The boat-building expertise of Cherai is another reason to choose the Kerala coast. Only on the west coast are steel-hulled boats manufactured. These boats are solid and safe to sail. According to some sources, the West coast is a smoother route for international ships because the presence of surveillance agencies on the east coast is more significant due to the tri-service command by the armed forces at Port Blair. Several embarking ports are often overlooked because they are located along the backwaters. This is the case with Maliankara,” Rahul Nair said.

The police are informed of any new orders for boat manufacturing from other states, so the team decided to buy an existing boat. The team should have considered money when purchasing the necessary paraphernalia. The adult fee was Rs 3 lakh, and the cost per child was Rs 1 lakh. Five lakh rupees per child. Nearly 100 of the 248 were children and even newborns.

The culprits targeted Daya Matha, an ailing boat damaged by the Ockhi Cyclone 2017. They paid Rs. The ship would have cost at least Rs 2 crores. The 90-foot-long boat was then customized. Modifications included compartments for passengers to rest in, toilets, and a water tank. Another tank was used for diesel. The police found Srikanthan, Prabhu, and their boat after inspecting the fuel station at the boatyard. They had filled the ship with 14,000 liters of diesel. The police said that another 500 liters of diesel were in the boat. They also claimed to have been in a hurry and should have bothered to pay the remaining Rs 57,000 at the fuel station.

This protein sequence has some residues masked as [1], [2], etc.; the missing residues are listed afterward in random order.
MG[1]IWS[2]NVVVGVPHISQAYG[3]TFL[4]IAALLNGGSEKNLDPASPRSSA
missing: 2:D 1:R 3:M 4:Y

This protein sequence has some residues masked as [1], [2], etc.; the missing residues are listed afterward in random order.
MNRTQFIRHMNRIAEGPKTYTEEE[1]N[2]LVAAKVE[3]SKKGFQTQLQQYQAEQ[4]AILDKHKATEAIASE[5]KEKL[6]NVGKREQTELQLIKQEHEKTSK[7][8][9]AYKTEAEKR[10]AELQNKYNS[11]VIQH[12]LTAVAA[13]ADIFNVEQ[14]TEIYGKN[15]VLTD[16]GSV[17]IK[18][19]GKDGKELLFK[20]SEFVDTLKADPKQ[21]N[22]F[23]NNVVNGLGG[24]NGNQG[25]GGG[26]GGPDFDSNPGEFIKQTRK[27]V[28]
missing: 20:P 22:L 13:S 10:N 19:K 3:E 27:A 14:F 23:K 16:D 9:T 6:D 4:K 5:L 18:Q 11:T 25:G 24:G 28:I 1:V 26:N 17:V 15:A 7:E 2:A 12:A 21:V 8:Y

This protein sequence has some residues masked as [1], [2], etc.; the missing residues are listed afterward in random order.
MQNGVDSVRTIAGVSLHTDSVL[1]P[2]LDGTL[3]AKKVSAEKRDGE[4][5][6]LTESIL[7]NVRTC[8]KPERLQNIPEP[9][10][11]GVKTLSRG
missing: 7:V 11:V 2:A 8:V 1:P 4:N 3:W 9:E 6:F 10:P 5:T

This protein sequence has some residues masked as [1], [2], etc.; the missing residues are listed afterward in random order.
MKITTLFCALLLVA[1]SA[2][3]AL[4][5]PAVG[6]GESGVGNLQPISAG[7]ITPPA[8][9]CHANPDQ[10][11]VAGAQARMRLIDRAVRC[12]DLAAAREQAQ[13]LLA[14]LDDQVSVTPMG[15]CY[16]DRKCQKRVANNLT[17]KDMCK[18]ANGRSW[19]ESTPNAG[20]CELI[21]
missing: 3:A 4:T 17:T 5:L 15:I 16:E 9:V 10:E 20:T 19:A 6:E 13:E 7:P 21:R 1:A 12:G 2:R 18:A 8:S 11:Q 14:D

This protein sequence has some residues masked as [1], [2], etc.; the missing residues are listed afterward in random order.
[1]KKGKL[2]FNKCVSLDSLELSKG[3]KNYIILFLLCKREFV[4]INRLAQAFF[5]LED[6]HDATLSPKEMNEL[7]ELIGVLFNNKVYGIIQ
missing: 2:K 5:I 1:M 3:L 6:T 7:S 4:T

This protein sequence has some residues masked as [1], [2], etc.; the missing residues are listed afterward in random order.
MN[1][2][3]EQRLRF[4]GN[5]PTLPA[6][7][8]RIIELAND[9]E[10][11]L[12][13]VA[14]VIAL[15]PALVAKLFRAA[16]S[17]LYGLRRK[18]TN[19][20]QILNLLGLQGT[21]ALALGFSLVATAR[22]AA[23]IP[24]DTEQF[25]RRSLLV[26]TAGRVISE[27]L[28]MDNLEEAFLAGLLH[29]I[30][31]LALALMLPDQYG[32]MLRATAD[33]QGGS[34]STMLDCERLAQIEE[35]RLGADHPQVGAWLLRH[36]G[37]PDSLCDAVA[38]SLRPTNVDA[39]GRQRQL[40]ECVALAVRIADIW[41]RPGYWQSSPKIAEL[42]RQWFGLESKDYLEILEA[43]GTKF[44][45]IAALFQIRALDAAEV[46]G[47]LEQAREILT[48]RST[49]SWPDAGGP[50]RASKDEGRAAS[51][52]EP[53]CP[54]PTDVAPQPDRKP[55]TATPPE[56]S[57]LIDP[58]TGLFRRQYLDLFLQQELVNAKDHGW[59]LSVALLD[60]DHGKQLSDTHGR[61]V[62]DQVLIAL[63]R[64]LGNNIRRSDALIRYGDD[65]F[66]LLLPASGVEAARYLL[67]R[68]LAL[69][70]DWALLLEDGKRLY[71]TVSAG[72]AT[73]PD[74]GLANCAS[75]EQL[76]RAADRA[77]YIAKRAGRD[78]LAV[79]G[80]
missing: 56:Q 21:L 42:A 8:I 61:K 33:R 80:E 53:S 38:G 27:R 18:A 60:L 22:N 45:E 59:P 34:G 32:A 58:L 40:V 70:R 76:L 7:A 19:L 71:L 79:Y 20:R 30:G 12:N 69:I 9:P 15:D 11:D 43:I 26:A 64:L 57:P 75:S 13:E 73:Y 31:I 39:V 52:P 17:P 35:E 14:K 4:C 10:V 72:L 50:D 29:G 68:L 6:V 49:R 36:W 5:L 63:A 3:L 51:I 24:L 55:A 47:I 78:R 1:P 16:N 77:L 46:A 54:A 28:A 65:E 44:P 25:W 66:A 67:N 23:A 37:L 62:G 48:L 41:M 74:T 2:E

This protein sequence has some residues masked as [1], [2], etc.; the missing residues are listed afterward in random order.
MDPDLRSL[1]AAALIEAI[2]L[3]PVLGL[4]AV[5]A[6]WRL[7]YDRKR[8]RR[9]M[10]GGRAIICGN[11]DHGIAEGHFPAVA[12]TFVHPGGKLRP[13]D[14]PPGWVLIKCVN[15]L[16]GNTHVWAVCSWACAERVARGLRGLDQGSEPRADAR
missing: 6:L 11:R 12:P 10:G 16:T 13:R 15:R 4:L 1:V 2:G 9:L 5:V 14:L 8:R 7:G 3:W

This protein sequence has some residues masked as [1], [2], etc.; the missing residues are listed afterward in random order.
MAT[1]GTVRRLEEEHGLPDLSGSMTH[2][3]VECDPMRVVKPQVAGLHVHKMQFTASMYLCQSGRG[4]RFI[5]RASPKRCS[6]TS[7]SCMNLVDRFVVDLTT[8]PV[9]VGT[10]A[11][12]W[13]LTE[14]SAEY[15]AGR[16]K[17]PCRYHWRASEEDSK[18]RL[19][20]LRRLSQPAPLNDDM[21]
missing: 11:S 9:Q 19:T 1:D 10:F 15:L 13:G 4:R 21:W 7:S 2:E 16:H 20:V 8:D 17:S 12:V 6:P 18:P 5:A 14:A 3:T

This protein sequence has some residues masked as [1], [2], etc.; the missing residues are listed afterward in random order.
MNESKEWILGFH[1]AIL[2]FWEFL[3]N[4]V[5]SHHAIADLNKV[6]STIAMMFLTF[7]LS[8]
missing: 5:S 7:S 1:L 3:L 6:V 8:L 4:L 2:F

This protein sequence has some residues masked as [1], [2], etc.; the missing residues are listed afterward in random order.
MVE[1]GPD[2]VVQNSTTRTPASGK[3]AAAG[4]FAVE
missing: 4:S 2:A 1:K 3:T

Sri Lankan sailors with experience were brought in for the trip. They did not use GPS for fear that security agencies would track their movements. Sources claim that they only carried a SONAR, which is not trackable. The Centre was alerted to the incident because it had international implications and exposed vulnerabilities in the security systems. The case is still under the jurisdiction of the local police, but the National Security Advisor summoned the head of the investigation team to discuss it. The Centre was closely following the daily developments of the case. The police know what happened up until the migrants set sail but are clueless as to what happened afterward. The police confirmed that, despite their plan to arrive in New Zealand or Australia within 23 to 25 days of setting sail, the migrants never made it.

It is possible that the boat sank in rough waters or was captured by Sri Lankan officials, which would have resulted in death for those aboard. In all likelihood, the ship would have sunk in rough seas or been captured by Sri Lankan authorities, which could also have resulted in death for those on board. Interpol sent Blue Corner notices to Australia and New Zealand for all 248 passengers. However, positive information still needs to be received. The authorities of these countries also informed us that the boat never reached their shores,” said police sources.